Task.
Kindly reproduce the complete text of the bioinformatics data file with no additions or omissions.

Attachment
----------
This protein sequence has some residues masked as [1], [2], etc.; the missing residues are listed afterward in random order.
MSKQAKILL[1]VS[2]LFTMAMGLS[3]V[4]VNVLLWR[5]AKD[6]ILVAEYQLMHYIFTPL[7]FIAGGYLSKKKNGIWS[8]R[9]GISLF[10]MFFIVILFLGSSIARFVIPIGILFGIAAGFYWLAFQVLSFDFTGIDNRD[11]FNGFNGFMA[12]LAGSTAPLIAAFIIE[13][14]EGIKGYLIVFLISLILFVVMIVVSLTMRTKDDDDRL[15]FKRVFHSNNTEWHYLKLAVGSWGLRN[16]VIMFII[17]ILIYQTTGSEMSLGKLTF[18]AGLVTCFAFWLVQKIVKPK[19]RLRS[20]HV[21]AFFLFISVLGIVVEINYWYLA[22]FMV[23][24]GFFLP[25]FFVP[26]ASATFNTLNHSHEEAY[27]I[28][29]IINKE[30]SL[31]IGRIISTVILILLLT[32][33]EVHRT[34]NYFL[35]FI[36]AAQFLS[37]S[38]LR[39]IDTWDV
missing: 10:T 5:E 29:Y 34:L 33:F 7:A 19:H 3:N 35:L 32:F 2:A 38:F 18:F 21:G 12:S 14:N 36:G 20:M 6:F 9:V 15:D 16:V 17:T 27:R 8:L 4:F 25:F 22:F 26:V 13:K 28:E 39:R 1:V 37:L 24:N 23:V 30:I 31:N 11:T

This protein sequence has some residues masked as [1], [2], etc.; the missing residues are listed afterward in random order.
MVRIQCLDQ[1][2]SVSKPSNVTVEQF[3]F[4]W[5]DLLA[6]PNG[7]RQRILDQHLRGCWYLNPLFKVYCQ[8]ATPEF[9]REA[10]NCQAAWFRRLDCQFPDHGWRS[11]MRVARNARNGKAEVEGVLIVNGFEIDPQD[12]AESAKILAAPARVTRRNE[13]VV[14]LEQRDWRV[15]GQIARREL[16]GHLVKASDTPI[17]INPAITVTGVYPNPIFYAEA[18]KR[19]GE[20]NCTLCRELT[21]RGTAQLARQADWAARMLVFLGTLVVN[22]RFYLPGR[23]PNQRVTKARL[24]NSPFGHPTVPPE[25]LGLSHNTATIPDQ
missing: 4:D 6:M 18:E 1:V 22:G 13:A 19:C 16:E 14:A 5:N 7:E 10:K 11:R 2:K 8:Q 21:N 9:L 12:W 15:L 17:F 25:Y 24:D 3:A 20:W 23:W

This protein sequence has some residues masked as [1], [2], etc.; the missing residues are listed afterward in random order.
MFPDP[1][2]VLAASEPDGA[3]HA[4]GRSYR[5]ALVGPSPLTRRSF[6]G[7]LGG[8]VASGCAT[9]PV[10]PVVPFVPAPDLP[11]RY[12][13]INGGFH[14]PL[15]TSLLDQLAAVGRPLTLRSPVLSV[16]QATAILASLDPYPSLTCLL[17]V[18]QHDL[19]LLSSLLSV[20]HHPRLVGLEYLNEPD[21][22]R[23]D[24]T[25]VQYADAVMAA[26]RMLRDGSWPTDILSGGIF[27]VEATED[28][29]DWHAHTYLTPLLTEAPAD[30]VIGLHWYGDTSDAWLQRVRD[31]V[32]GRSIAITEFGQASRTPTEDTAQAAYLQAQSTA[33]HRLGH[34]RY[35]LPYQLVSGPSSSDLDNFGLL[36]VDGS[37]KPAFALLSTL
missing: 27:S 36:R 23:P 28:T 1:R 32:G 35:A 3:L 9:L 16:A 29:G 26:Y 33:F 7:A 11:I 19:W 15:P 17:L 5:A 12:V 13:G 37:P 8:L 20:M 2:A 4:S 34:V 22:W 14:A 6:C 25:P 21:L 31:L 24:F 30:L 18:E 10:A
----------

This protein sequence has some residues masked as [1], [2], etc.; the missing residues are listed afterward in random order.
MSKQAKILL[1]VS[2]LFTMAMGLS[3]V[4]VNVLLWR[5]AKD[6]ILVAEYQLMHYIFTPL[7]FIAGGYLSKKKNGIWS[8]R[9]GISLF[10]MFFIVILFLGSSIARFVIPIGILFGIAAGFYWLAFQVLSFDFTGIDNRD[11]FNGFNGFMA[12]LAGSTAPLIAAFIIE[13][14]EGIKGYLIVFLISLILFVVMIVVSLTMRTKDDDDRL[15]FKRVFHSNNTEWHYLKLAVGSWGLRN[16]VIMFII[17]ILIYQTTGSEMSLGKLTF[18]AGLVTCFAFWLVQKIVKPK[19]RLRS[20]HV[21]AFFLFISVLGIVVEINYWYLA[22]FMV[23][24]GFFLP[25]FFVP[26]ASATFNTLNHSHEEAY[27]I[28][29]IINKE[30]SL[31]IGRIISTVILILLLT[32][33]EVHRT[34]NYFL[35]FI[36]AAQFLS[37]S[38]LR[39]IDTWDV
missing: 10:T 5:E 29:Y 34:L 33:F 7:A 19:H 3:N 35:L 32:F 2:A 38:F 18:F 21:G 12:S 14:N 36:G 20:M 6:F 9:V 15:D 16:V 17:T 27:R 8:L 4:F 25:F 22:F 26:V 13:K 28:E 39:R 1:V 37:L 24:N 23:V 30:I 31:N 11:T

This protein sequence has some residues masked as [1], [2], etc.; the missing residues are listed afterward in random order.
MVRIQCLDQ[1][2]SVSKPSNVTVEQF[3]F[4]W[5]DLLA[6]PNG[7]RQRILDQHLRGCWYLNPLFKVYCQ[8]ATPEF[9]REA[10]NCQAAWFRRLDCQFPDHGWRS[11]MRVARNARNGKAEVEGVLIVNGFEIDPQD[12]AESAKILAAPARVTRRNE[13]VV[14]LEQRDWRV[15]GQIARREL[16]GHLVKASDTPI[17]INPAITVTGVYPNPIFYAEA[18]KR[19]GE[20]NCTLCRELT[21]RGTAQLARQADWAARMLVFLGTLVVN[22]RFYLPGR[23]PNQRVTKARL[24]NSPFGHPTVPPE[25]LGLSHNTATIPDQ
missing: 4:D 6:M 18:E 1:V 22:G 13:A 19:C 16:E 14:A 5:N 7:E 10:K 11:R 2:K 8:Q 21:N 9:L 12:W 15:L 17:F 25:Y 24:D 3:A 20:W 23:W

This protein sequence has some residues masked as [1], [2], etc.; the missing residues are listed afterward in random order.
MFPDP[1][2]VLAASEPDGA[3]HA[4]GRSYR[5]ALVGPSPLTRRSF[6]G[7]LGG[8]VASGCAT[9]PV[10]PVVPFVPAPDLP[11]RY[12][13]INGGFH[14]PL[15]TSLLDQLAAVGRPLTLRSPVLSV[16]QATAILASLDPYPSLTCLL[17]V[18]QHDL[19]LLSSLLSV[20]HHPRLVGLEYLNEPD[21][22]R[23]D[24]T[25]VQYADAVMAA[26]RMLRDGSWPTDILSGGIF[27]VEATED[28][29]DWHAHTYLTPLLTEAPAD[30]VIGLHWYGDTSDAWLQRVRD[31]V[32]GRSIAITEFGQASRTPTEDTAQAAYLQAQSTA[33]HRLGH[34]RY[35]LPYQLVSGPSSSDLDNFGLL[36]VDGS[37]KPAFALLSTL
missing: 27:S 36:R 23:P 28:T 1:R 32:G 35:A 3:L 9:L 16:A 29:G 26:Y 33:F 7:A 11:I 19:W 15:P 17:L 5:A 12:V 13:G 37:P 8:L 20:M 2:A 4:S 34:V 22:W 14:A 6:C 25:P 21:L 31:L 24:F 30:L 18:E 10:A